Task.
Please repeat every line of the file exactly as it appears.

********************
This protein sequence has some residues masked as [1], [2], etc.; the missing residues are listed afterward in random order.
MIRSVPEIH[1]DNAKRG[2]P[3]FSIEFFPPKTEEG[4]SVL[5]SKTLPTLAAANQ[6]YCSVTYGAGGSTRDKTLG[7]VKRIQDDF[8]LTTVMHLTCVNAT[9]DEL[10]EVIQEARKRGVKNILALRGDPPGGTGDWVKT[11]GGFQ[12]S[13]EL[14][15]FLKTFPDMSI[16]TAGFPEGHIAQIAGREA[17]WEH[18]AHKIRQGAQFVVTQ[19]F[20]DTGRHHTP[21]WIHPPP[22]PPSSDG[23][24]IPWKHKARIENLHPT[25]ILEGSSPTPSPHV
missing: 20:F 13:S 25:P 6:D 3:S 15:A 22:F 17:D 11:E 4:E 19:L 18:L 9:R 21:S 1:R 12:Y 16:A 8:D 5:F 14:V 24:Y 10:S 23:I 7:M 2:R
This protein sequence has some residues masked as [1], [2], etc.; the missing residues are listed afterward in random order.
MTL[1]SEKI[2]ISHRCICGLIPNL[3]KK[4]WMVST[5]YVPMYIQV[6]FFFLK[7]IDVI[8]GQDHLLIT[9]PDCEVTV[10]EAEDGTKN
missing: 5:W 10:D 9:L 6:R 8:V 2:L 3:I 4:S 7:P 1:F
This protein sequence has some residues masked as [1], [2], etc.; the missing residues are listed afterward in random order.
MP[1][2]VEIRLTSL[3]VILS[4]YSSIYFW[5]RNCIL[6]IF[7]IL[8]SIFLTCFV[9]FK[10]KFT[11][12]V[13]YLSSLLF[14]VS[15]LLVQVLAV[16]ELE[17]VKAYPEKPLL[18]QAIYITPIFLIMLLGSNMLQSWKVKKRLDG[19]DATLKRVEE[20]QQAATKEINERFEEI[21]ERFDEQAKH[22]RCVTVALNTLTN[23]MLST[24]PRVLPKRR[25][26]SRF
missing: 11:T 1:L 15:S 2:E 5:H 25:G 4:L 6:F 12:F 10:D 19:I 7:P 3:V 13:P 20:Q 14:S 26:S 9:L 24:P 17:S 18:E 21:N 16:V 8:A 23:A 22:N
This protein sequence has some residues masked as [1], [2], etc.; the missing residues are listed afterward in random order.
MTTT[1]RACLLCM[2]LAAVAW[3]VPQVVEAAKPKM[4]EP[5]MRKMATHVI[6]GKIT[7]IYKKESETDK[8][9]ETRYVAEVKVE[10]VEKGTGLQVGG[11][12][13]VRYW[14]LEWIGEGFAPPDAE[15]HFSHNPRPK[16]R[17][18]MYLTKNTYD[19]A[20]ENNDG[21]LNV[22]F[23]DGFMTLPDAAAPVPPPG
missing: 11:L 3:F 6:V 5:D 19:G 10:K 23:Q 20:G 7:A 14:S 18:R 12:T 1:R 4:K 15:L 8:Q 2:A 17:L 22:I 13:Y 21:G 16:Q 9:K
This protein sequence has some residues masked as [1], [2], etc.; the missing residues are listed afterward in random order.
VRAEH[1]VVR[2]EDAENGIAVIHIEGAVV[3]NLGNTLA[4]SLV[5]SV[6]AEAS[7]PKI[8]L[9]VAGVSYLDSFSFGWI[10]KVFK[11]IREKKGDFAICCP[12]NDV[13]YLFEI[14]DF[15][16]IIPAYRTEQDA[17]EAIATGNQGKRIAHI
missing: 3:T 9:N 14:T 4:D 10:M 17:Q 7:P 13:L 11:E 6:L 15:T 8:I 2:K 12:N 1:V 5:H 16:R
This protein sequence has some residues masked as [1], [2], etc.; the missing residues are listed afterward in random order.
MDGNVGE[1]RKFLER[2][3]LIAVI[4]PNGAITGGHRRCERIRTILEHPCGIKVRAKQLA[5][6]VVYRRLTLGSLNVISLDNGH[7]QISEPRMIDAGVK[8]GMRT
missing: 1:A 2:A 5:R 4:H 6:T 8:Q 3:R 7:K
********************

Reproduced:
This protein sequence has some residues masked as [1], [2], etc.; the missing residues are listed afterward in random order.
MIRSVPEIH[1]DNAKRG[2]P[3]FSIEFFPPKTEEG[4]SVL[5]SKTLPTLAAANQ[6]YCSVTYGAGGSTRDKTLG[7]VKRIQDDF[8]LTTVMHLTCVNAT[9]DEL[10]EVIQEARKRGVKNILALRGDPPGGTGDWVKT[11]GGFQ[12]S[13]EL[14][15]FLKTFPDMSI[16]TAGFPEGHIAQIAGREA[17]WEH[18]AHKIRQGAQFVVTQ[19]F[20]DTGRHHTP[21]WIHPPP[22]PPSSDG[23][24]IPWKHKARIENLHPT[25]ILEGSSPTPSPHV
missing: 20:F 13:S 25:P 6:D 3:S 15:A 22:F 17:D 11:E 4:E 19:L 18:L 9:R 21:S 1:R 12:Y 16:A 8:D 5:F 14:V 24:Y 10:S 23:I 7:M 2:R
This protein sequence has some residues masked as [1], [2], etc.; the missing residues are listed afterward in random order.
MTL[1]SEKI[2]ISHRCICGLIPNL[3]KK[4]WMVST[5]YVPMYIQV[6]FFFLK[7]IDVI[8]GQDHLLIT[9]PDCEVTV[10]EAEDGTKN
missing: 5:W 10:D 9:L 6:R 8:V 2:L 3:I 4:S 7:P 1:F
This protein sequence has some residues masked as [1], [2], etc.; the missing residues are listed afterward in random order.
MP[1][2]VEIRLTSL[3]VILS[4]YSSIYFW[5]RNCIL[6]IF[7]IL[8]SIFLTCFV[9]FK[10]KFT[11][12]V[13]YLSSLLF[14]VS[15]LLVQVLAV[16]ELE[17]VKAYPEKPLL[18]QAIYITPIFLIMLLGSNMLQSWKVKKRLDG[19]DATLKRVEE[20]QQAATKEINERFEEI[21]ERFDEQAKH[22]RCVTVALNTLTN[23]MLST[24]PRVLPKRR[25][26]SRF
missing: 11:T 1:L 15:S 2:E 5:H 25:G 4:L 6:F 12:F 10:D 19:I 7:P 3:V 13:P 20:Q 14:S 26:S 9:L 24:P 17:S 18:E 21:N 16:V 8:A 23:A 22:N
This protein sequence has some residues masked as [1], [2], etc.; the missing residues are listed afterward in random order.
MTTT[1]RACLLCM[2]LAAVAW[3]VPQVVEAAKPKM[4]EP[5]MRKMATHVI[6]GKIT[7]IYKKESETDK[8][9]ETRYVAEVKVE[10]VEKGTGLQVGG[11][12][13]VRYW[14]LEWIGEGFAPPDAE[15]HFSHNPRPK[16]R[17][18]MYLTKNTYD[19]A[20]ENNDG[21]LNV[22]F[23]DGFMTLPDAAAPVPPPG
missing: 11:L 3:F 6:V 5:D 19:G 10:K 23:Q 20:G 7:A 14:S 18:R 12:T 1:R 4:K 15:L 8:Q 2:A 17:L 22:I 13:Y 21:G 16:Q 9:K
This protein sequence has some residues masked as [1], [2], etc.; the missing residues are listed afterward in random order.
VRAEH[1]VVR[2]EDAENGIAVIHIEGAVV[3]NLGNTLA[4]SLV[5]SV[6]AEAS[7]PKI[8]L[9]VAGVSYLDSFSFGWI[10]KVFK[11]IREKKGDFAICCP[12]NDV[13]YLFEI[14]DF[15][16]IIPAYRTEQDA[17]EAIATGNQGKRIAHI
missing: 3:T 9:N 14:T 4:D 10:M 17:Q 7:P 13:L 11:E 6:L 15:T 8:I 2:K 12:N 1:V 5:H 16:R
This protein sequence has some residues masked as [1], [2], etc.; the missing residues are listed afterward in random order.
MDGNVGE[1]RKFLER[2][3]LIAVI[4]PNGAITGGHRRCERIRTILEHPCGIKVRAKQLA[5][6]VVYRRLTLGSLNVISLDNGH[7]QISEPRMIDAGVK[8]GMRT
missing: 1:A 2:A 5:R 4:H 6:T 8:Q 3:R 7:K